MP: But none of it is real rain! We knew that we needed a lot of rain, but in the South rain comes with lightning. So we would be standing on a forced break for lightning, for safety purposes, thinking “Man, this would look beautiful if we could just shoot right now.”

In Blue Ruin, the movie is commenting on the character’s perceived masculinity, or lack thereof. It very much tackles idea of what it “means” to be a man. In Blood on Her Name, Leigh is mother, and so much of character is rooted in trying to protect her son. Was that always a part of the story you wanted to tell?

MP: We really tried to prioritize having every character acting out of their interests in protecting the people that they loved. And in this case it was typically all family members, parents and children. All the characters come from a little bit of a different perspective. Some of them have things that they are willing to do that others wouldn’t do or things they wouldn’t do until certain times. But they’re all coming from a similar motivation of, “I will do what I have to do to protect the people that I care about.” Family dynamics make that kind of story really interesting. For whatever reason, good or bad, people have a different standard for what lines they’ll cross when they think they’re protecting their family. And that is definitely part of what made it compelling.

You get a small town Southern feel from the clannishness of it, almost. Everything is rooted in the family and the community.

MP: When you’re in smaller towns, you don’t have as many options for community connections. This was set in one of those places where we saw it as following the trajectory of a lot of smaller towns that have seen those ties break down. And the things that connected people before, whether it was you civic organizations, religious organizations, etc.—when those start to go away, you don’t have much left besides family a lot of times.

DT: It’s the final support system, and in this film it’s absolutely frayed.

I’ve heard, here at the fest, that male critics and female critics are approaching this film differently. Obviously, men and women can and do like it, but what I’ve been told is that maybe it’s resonating more powerfully with female critics?

MP: Could be. I don’t begrudge anyone their opinion on a film. There are films that everybody loves, and I’ll look at it like, “Eh. I don’t get it. I don’t see it.”

We felt like there was something that would be interesting about having the kind of story that’s often told with a male protagonist seen from a different point of view. This could’ve been a father and son kind of story. But the mother/son dynamic felt really compelling. It was fun to explore that. These are characters who aren’t intending to end up in this situation. None of them want to be in this situation. There’s not really a classic antagonist. But they all find themselves there, doing what they have to do.

That’s one of the things I was wondering: Did this always have a female protagonist?

MP: In the early conversational stages, we were looking at it from all angles. But there was a component where we suspected, because of our relationship with Bethany, that this was something that she might be interested in. Whatever other options were out there, it was hard to avoid thinking, “Bethany in this role would be so much fun. She would do such a great job with it.” That kind of shed the other options for us. So it’s not that we ever really made a decision, “Do we want a male protagonist or a female protagonist?” We wanted to work with Bethany.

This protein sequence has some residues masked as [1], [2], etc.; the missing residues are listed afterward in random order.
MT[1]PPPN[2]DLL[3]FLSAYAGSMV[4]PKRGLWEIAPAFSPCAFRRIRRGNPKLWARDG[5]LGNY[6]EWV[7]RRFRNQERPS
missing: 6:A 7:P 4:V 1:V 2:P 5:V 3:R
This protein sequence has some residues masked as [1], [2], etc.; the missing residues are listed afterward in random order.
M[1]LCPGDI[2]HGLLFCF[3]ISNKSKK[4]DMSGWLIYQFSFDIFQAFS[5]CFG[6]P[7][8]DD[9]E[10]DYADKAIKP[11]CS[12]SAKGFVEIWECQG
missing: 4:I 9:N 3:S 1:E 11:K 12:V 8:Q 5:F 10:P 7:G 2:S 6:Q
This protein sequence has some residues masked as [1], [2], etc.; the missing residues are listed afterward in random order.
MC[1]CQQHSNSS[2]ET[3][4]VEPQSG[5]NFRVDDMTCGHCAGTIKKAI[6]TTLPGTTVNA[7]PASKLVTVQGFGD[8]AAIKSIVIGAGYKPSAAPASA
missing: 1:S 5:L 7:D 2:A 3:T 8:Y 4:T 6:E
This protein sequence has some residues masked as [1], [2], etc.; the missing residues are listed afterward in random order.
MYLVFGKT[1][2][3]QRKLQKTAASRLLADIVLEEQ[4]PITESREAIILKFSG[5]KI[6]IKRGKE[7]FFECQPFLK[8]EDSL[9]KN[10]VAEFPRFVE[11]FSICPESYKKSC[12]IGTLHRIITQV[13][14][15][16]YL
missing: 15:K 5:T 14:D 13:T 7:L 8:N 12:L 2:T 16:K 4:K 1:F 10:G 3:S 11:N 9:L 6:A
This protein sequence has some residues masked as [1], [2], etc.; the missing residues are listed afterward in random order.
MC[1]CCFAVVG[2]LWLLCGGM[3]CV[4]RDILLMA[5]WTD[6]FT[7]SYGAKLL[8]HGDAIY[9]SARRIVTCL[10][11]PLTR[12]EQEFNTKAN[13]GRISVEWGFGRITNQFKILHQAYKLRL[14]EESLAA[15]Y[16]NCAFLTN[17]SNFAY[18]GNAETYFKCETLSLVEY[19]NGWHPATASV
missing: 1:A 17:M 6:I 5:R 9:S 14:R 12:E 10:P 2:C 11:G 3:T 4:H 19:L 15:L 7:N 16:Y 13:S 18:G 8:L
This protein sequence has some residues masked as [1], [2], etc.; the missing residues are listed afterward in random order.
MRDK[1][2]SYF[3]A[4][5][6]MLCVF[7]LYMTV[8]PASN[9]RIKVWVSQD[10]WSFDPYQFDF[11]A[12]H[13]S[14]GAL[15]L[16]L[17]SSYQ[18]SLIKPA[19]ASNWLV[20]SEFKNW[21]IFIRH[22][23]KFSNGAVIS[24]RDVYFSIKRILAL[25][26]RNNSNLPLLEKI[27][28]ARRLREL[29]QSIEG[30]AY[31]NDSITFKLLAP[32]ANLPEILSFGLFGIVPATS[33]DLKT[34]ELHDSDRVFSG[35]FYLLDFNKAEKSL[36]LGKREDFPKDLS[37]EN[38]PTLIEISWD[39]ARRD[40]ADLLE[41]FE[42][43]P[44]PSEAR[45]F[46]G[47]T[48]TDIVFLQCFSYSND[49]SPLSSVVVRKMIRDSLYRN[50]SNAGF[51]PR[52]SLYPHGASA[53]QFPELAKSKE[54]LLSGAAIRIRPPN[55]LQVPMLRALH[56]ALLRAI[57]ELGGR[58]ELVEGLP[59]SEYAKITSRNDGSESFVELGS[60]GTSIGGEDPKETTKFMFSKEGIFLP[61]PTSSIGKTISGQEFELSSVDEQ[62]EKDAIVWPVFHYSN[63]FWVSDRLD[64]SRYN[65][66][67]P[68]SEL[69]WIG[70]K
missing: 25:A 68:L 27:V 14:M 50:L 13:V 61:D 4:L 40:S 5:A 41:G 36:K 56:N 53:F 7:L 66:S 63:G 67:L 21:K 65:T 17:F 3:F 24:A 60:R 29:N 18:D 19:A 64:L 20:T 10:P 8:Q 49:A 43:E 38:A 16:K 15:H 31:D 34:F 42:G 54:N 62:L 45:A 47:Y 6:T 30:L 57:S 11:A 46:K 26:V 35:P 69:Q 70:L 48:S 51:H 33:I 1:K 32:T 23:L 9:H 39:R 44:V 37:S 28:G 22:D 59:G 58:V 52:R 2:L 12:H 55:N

Sometimes people are more comfortable with a female protagonist if she’s kicking ass.

DT: And I think that’s cool. I think those movies are great. That’s not the story we wanted to tell. We wanted to dimensionalize the role and give something super meaty for Bethany to bite into. And she did. And I think, to your point, Bethany’s a mom. So some of those scenes were just brutal on her trying to get through. She brings such empathy to the role. The connection between her and Jared Ivers, who plays [her character’s son] Ryan, echoes through her thoughts about her own children. She brought a whole different layer of humanity that we really wanted to see.

MP: I like movies where there’s guys kicking ass and girls kicking ass. But I also don’t know why a movie that’s more complicated and has a character who makes all manner of choices—some good choices and bad choices, some right choices, some wrong choices. It’s fun to see men and women in those roles as well.

I know distribution is still up in the air for this one—but would you like to get it picked up for the big screen?

MP: Obviously, a lot of that is out out of our control. We understand that the nature of the world right now makes it increasingly difficult to justify theatrical releases for independent films. And I wish that wasn’t the case. That said, if these two screenings of have reinforced anything for me, it’s that movies play differently in that environment. It’s a different experience. The nature in a film like this of sitting on the edge of your seat, feeling the tension of the crowd, is not something that you can replicate when you’ve got your laptop playing while you do your taxes. Like I said, that’s outside of our control to a certain extent. But I certainly would love for people to be able to experience what we’ve experienced.

DT: To your point, with the communal aspect of it, there’s the watching of the film that’s a totally communal aspect, where you’re feeling the tension on all the people around you, which is amazing. But there’s also the walking out of the theater thing. We intended to craft, from the very beginning, a film that left you thinking and left you kind of in a tough emotional space. Having the ability to talk to people after that in a natural way is really cool. You don’t get that when you just stream it and sit by yourself in a room watching it on your computer.